The Fed’s New Monetary Policy tools
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The Fed’s New Monetary Policy tools (Ihrig & Wolla, 2020) discusses the change in monetary policy over the years and offers guidance for people who teach on topics such as the Federal Reserve and monetary policy. The article notes that before 2008 the Fed (Federal Reserve) primarily used the buying and selling of U.S. Treasury securities, a tool called open market operations, to adjust FFR (Federal funds rate) which stabled prices and worked to keep the maximum employment rate. This was called the limited-reserves framework. Then in 2007-2008, there was a financial crisis that was among the worst that the world had ever seen. This financial crisis caused the Fed to revisit its approach to controlling the economy using monetary policy. A new framework was then established because the old model was no longer working, this new framework was called the ample-reserves framework. The ample-reserves framework relies on the Fed’s administered rates, such as the Interest on Reserves Balances (IROB), to influence the FFR. The Fed can use these rates to shift the FFR higher or lower based on raising or lowering the IROB rates. The Fed also used this response for the most recent economic issue, the COVID pandemic.
The next article How the Fed Has Responded to the COVID-19 Pandemic (Ihrig, Weinbach, & Wolla, 2020) discussed the 3 actions that the Fed used in response to the COVID pandemic. The first action was right where the last article left off, lowering policy rates and the target range for the FFR. The 2nd was the Fed ramped up its purchases of Treasury securities and mortgage-backed securities using open market operations. The Fed did this to pump cash into the US economy and keep public trust high. The 3rd action was to support the flow of credit to businesses of all sizes by introducing numerous temporary funding facilities. The most common of these facilities was the Paycheck Protection Program and the Main Street Lending Program.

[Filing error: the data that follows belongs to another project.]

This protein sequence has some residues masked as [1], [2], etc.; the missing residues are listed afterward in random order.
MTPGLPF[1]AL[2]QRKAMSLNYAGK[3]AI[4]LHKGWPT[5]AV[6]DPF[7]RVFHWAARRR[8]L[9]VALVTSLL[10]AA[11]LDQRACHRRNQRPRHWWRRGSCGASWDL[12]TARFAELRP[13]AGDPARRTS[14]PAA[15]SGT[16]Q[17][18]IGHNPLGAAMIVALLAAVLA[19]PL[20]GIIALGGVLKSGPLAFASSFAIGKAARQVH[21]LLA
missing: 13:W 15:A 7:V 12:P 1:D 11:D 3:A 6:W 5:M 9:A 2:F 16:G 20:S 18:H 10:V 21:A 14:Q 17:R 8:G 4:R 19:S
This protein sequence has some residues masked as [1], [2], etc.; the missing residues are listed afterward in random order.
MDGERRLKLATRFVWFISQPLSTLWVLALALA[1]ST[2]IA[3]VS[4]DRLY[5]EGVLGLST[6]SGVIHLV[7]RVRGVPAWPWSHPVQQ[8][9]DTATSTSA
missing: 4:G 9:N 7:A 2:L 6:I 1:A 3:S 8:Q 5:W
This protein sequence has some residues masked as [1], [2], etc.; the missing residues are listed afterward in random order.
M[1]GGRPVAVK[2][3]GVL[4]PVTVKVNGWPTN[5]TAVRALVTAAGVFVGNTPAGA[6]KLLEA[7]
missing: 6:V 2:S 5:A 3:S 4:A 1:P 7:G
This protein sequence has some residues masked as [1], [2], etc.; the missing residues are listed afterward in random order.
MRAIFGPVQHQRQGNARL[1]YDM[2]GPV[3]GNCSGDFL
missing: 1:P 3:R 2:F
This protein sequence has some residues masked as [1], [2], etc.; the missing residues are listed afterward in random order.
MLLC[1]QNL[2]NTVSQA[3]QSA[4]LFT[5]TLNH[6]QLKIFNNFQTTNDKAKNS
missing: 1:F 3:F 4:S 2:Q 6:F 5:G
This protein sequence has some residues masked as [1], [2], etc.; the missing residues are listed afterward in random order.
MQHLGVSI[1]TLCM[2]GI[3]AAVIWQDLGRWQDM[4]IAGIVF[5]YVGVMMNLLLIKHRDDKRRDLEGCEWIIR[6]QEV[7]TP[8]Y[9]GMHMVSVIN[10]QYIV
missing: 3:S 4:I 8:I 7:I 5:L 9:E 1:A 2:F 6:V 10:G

When interest rates are at a near-zero rate, the Federal Reserve must find new ways to conduct monetary policy to stimulate the economy. Using the adjustment of rates is no longer an option when they cannot go any lower. Another big problem with near-zero rates is that the lower the interest rate, the lower the incentive banks have to make loans to consumers and businesses because there is less reward for their risk. An article from the Federal Reserve Bank of Cleveland talks about using monetary policy for quantitative easing when done in a zero-interest environment. They state that “To affect M1, banks need to lend the cash out to the private sector, which in turn will redeposit part of this cash into checking accounts, thereby increasing money in circulation. Because open market operations will not increase the money supply when short-term interest rates are zero, they can’t be used to increase either real economic activity or prices.” (Federal Reserve Bank of Cleveland, 2009)
The COVID pandemic caused everyone in this world to take action at some point. The actions that the Fed took were a necessary boost for economic recovery, but I believe they do carry a concern. For instance, what would the central bank be able to do if there was a deflationary shock? Because rates are already close to zero, they could not use lowering rates as a monetary policy weapon. Their inability to fight the deflationary shock by lowering rates could eventually crush economic output. Another concern that I have is with the facilities added to support the flow of credit to businesses. This again was a necessary action, but it comes with the consequence of fraud. How much money was stolen by establishing these programs? The Department of Justice already has many open cases of investigation. One is a California man who is being convicted of a 27 million dollar PPP fraud scheme. According to Aura, more than 15% of PPP loans had at least one indication of fraud. (Bray, 2022)
Bray, C. (2022, February 23). AURA. Retrieved from Is PPP Loan Fraud The Largest Fraud Of All Time?: https://www.aura.com/learn/ppp-loan-fraud
Federal Reserve Bank of Cleveland. (2009, 12 21). Conducting Monetary Policy When Interest Rates Are Near Zero. Retrieved from Federal Reserve Bank of Cleveland: https://www.clevelandfed.org/en/newsroom-and-events/publications/economic-commentary/economic-commentary-archives/2009-economic-commentaries/ec-20091009-conducting-monetary-policy-when-interest-rates-are-near-zero.aspx#:~:text=Because%20open%20market%20op
Ihrig, J. E., Weinbach, G., & Wolla, S. A. (2020, August 12). How the Fed Has Responded to the COVID-19 Pandemic. Retrieved from Federal Reserve Bank of St. Louis: https://www.stlouisfed.org/open-vault/2020/august/fed-response-covid19-pandemic
Ihrig, J., & Wolla, S. A. (2020, August). The Fed’s New Monetary Policy Tools. Retrieved from Federal Reserve Bank of St. Louis Economic Research: https://research.stlouisfed.org/publications/page1-econ/2020/08/03/the-feds-new-monetary-policy-tools